We still have a few openings in upcoming camps, including next week's (July 14 - 17) "Wonders of Water" which will include Lake Erie beachcombing, fishing and a whole lot of natural H2O fun! Perfect for the heat of mid-summer!

Camp listings online show what camps are still available. Make sure you scroll past the Kindercamps to find Wonders of Water and Moon Camp.

Monday, July 6, 2009

Bat Family In Rehab

A “family” of three bats recently arrived at our Wildlife Education & Rehabilitation Program. A mom and two baby Eastern Pipistrelle bats were found down on the ground in Bay Village.

These bats rarely are found in buildings and prefer roosting in trees. In the winter they often hibernate in caves, mines and rock crevices. Nursing bat pups will cling to their mothers until they are too big to carry. (In the photo above, you can see the baby clinging to the mother in the gloved hand of Wildlife Rehabilitation Specialist, Amy LeMonds.)
In spite of the Halloween fiction surrounding them, bats are not aggressive and in fact, quite beneficial to have around. A single bat can catch more than 1,000 mosquitoes in just one hour! Populations of Eastern Pipistrelles are said to be stable in the United States, but these bats are highly susceptible to pesticide poisoning and habitat destruction.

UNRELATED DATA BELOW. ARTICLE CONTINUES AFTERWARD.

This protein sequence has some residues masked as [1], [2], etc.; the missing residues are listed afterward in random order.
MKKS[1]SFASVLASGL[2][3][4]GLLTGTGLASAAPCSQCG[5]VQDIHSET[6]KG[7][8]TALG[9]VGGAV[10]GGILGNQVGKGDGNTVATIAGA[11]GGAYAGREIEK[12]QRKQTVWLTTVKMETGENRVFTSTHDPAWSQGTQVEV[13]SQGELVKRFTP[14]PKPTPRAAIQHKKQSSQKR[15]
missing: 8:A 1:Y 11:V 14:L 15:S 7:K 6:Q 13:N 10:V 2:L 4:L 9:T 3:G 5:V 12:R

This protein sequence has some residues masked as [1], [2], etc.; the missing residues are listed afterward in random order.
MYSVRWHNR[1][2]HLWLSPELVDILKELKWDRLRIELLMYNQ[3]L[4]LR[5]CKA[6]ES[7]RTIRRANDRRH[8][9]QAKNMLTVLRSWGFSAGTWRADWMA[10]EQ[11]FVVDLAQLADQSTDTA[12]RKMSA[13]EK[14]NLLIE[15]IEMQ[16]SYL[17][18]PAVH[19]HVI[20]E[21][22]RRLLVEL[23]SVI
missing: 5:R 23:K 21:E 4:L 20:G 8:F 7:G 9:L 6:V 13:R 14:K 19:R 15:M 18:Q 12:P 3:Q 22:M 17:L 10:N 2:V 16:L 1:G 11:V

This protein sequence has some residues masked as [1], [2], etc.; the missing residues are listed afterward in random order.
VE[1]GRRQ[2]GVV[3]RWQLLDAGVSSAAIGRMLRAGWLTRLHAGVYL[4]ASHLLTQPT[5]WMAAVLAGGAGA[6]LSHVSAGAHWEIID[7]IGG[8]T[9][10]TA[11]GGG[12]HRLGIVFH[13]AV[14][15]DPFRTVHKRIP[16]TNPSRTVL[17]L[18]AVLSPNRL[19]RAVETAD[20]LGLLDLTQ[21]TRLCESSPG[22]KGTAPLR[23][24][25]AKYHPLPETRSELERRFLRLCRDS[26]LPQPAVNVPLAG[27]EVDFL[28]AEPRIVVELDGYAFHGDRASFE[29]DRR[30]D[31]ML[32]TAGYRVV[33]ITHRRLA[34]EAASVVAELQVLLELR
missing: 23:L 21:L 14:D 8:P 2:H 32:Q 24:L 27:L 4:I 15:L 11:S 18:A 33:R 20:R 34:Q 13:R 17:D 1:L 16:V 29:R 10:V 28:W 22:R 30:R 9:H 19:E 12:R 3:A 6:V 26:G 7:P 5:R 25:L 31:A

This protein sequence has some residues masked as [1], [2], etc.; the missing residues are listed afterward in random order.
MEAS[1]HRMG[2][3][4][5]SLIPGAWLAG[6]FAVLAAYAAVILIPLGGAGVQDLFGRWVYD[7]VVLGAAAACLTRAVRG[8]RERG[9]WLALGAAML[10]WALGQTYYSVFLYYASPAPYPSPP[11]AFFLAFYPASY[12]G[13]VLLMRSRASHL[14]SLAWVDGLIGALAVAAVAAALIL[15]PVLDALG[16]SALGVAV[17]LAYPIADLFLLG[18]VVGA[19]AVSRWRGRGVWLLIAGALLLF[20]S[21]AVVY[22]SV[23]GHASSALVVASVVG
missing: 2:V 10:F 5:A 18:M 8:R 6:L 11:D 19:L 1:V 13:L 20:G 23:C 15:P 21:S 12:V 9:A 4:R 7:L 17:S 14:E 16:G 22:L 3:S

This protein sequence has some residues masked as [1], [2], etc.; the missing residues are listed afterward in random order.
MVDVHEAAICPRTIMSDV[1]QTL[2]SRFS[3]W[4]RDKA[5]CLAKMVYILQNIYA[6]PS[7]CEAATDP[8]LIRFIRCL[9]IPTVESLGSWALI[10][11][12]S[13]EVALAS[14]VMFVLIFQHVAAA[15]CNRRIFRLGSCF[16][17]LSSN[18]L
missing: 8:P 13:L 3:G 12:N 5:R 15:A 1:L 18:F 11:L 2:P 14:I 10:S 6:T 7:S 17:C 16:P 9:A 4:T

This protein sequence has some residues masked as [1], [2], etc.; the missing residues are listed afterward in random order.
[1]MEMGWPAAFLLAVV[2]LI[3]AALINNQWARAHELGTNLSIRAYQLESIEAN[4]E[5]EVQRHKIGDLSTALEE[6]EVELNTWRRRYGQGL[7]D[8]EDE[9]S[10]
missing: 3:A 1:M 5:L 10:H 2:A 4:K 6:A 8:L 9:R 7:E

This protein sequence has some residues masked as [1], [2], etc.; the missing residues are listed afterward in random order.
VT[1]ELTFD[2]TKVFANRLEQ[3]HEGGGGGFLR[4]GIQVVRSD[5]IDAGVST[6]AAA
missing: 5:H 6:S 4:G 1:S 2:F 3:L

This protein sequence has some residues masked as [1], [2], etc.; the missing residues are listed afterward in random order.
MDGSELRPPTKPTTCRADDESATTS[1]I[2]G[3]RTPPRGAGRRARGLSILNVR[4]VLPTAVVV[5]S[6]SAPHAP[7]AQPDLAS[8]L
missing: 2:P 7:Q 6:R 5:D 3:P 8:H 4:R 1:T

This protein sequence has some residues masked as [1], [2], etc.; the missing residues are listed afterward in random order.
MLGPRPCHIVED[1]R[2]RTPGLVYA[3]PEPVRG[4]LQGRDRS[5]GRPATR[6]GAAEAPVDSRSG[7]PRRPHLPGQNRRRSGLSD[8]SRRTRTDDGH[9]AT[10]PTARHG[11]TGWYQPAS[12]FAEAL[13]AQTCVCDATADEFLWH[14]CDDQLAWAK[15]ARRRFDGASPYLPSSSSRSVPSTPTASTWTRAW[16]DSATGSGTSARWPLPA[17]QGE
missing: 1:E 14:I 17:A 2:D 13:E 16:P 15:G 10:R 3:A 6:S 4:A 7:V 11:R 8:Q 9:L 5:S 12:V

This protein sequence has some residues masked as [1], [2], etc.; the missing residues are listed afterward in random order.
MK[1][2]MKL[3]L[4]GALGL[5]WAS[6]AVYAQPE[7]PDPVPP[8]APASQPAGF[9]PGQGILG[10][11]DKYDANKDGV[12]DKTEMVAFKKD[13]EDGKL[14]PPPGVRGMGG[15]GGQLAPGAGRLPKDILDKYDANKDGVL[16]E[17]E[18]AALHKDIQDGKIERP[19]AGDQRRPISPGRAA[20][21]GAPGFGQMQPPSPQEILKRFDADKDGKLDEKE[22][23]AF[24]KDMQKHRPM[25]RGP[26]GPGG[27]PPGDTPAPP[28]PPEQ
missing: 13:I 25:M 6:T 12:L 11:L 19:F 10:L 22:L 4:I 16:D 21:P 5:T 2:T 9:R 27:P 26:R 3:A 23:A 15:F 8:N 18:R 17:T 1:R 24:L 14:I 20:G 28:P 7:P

Surprising "Bat Facts" from the US Humane Society & other sources:
  • Bats are the only mammals capable of flight.

  • Bats may resemble rodents, but scientists believe they are more closely related to primates.

  • The world's smallest bat, the bumblebee bat, weighs less than a penny. One of the world's largest bats, Lyle's flying fox, has a wingspan of nearly six feet.

  • North America's common little brown bat has the longest lifespan for a mammal of its size, sometimes living more than 32 years.

  • Bats have been known to “adopt” orphan bats.

Thursday, July 2, 2009

Mink Almost Ready for Release

An elusive and beautiful furbearing creature is progressing well in our Wildlife Education & Rehabilitation Program. A young mink was brought suffering from the effects of ringworm. (In the photo below you can still see the circle marks under the fur that are a hallmark of this fungal disease, even though the ringworm is now greatly improved.)

You can also see that the mink looks a lot like the Weasel that we briefly had in rehab intake last week. Mink are excellent swimmers and are found near still and running water in all parts of Ohio. For the wildlife lover, they can be hard to spot in nature since they prefer solitude and are active mostly at night.

The typical diet of this little carnivore includes small mammals, with the muskrat a favorite, as well as birds, frogs, eggs, fish and crayfish. The video below shows our mink "patient" enjoying a fishy meal this morning.
-Amy LeMonds, Wildlife Rehabilitation Specialist

Find more fun facts about the mink from the Ohio Division of Wildlife and at this link to Enchanted Learning where you can download a mink coloring sheet.